Some big riders are missing from this year’s La Vuelta, which invites the prospect for an unusually compelling list of favourites to win the maillot rojo.

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Primož Roglič is our favourite

Roglič skipped Le Tour so arrives at La Vuelta with fresh legs. Earlier this year, he was pleased with one very significant podium finish – the rising star of Jumbo-Visma finished third in the Giro. For a couple of years, I’ve been singing his praises but more to the point Roglič seems to be the product of a team playing the long game – a la Sir David Brailsford.

Roglič has a strong team surrounding him, including the veteran Robert Gesink who placed 4th in Le Tour de France in 2010 and 6th just four years ago.  Steven Kruijswijk is also racing and is the kind of alternative race leader who wouldn’t look out of place in Team Ineos – but maybe not as fresh as Roglič given his stellar performance to finish 3rd, and on the podium, in 2019’s Tour de France.

Tadej Pogačar will win something

The UAE-Team Emirates rider will celebrate his 21st birthday less than a week after La Vuelta finishes. Pogačar may be young but the rapidly-growing list of jerseys proves that the Slovenian rider should be taken very seriously. Pogačar likes to win races.

This year alone, he’s won the young rider classification for the Basque, Slovenian, Algarve and Californian tours. Oh, and he came first overall in those last two tours. He’s won his National Road Championships for his second successive year. If you want to place an outside bet, bet on Pogačar.

Miguel Ángel López is a dark horse

Richard Carapaz would have been my second favourite to win, given his accomplishments and relaxed build-up to La Vuelta, and it’s disappointing he’s out with such short notice. This puts one less big-hitter in front of Miguel Ángel López who sounds confident about improving on last year’s podium position.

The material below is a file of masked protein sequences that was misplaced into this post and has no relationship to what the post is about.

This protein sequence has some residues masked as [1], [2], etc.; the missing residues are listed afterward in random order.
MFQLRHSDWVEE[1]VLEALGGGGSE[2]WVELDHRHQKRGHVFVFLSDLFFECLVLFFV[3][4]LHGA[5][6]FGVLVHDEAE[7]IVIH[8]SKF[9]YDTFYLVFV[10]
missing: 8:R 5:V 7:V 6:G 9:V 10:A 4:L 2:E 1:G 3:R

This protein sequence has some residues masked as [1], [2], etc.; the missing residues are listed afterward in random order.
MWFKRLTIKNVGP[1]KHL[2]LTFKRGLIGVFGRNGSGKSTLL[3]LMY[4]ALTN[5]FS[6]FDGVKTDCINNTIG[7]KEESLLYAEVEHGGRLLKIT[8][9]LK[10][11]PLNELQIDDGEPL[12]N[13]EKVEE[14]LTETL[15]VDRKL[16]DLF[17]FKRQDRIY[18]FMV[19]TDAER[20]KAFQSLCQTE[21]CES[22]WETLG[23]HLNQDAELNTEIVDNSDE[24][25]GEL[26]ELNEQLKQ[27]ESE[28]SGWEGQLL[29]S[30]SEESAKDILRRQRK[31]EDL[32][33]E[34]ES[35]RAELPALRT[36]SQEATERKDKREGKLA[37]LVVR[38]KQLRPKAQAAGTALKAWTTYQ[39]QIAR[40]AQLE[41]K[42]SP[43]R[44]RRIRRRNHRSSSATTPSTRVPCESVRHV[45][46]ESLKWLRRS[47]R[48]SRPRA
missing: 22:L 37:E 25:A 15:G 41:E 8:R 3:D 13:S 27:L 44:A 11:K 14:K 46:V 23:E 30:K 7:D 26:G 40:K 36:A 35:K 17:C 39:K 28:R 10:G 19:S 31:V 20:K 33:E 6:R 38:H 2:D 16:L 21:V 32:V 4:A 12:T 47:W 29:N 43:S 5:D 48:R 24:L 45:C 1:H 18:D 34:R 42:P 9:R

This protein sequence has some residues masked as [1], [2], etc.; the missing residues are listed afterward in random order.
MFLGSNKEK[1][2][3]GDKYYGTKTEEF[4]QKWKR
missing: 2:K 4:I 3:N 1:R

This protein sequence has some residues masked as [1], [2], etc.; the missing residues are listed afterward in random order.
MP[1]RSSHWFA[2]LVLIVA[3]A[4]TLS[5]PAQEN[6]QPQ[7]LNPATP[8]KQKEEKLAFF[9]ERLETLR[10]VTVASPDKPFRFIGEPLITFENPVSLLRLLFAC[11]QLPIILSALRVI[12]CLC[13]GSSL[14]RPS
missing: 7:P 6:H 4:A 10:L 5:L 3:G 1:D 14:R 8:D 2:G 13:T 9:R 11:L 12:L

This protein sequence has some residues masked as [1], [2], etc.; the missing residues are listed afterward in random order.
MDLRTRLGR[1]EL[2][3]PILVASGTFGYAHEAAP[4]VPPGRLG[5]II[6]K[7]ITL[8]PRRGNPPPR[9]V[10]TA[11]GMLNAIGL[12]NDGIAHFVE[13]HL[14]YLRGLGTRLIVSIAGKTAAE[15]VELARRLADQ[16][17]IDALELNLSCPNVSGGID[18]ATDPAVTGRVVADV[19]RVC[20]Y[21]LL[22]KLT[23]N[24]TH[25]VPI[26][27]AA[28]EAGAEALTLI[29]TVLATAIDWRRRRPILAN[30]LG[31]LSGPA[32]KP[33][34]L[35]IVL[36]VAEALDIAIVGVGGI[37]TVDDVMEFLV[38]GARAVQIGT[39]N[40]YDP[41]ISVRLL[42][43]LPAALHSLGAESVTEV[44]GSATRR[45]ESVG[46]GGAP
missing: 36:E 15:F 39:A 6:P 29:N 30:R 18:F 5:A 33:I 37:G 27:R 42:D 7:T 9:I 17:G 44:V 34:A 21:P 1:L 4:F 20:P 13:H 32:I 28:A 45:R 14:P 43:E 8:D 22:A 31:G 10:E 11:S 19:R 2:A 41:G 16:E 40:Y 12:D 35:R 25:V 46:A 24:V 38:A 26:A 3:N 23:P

Team Astana will be happy to have sorted out the question mark over Fuglsang’s contract – the Danish rider will stay until 2021. Miguel Ángel López will be able to ride knowing he’s got the full support of a super-domestique capable of winning the Tour of Andalucia, Criterium Dauphine, and Liege-Bastogne-Liege.

Quintana and Valverde’s swan song?

The terrible twins are a menacing presence in any grand tour and together, they’re capable of upsetting the apple cart. Movistar regularly promise to be Team Ineos’ slayers and Quintana showed a little flash of what may be in store when he obliterated the field in stage 18 of Le Tour this year.

Valverde has come first overall in his national Road Race as well as Route d’Occitanie, so he may well be saving his fireworks for one last hurrah – by helping Movistar push Quintana to a podium finish.  This makes Quintana a reasonable proposition with the bookies but, honestly, Quintana somehow makes any race compelling just by being there.

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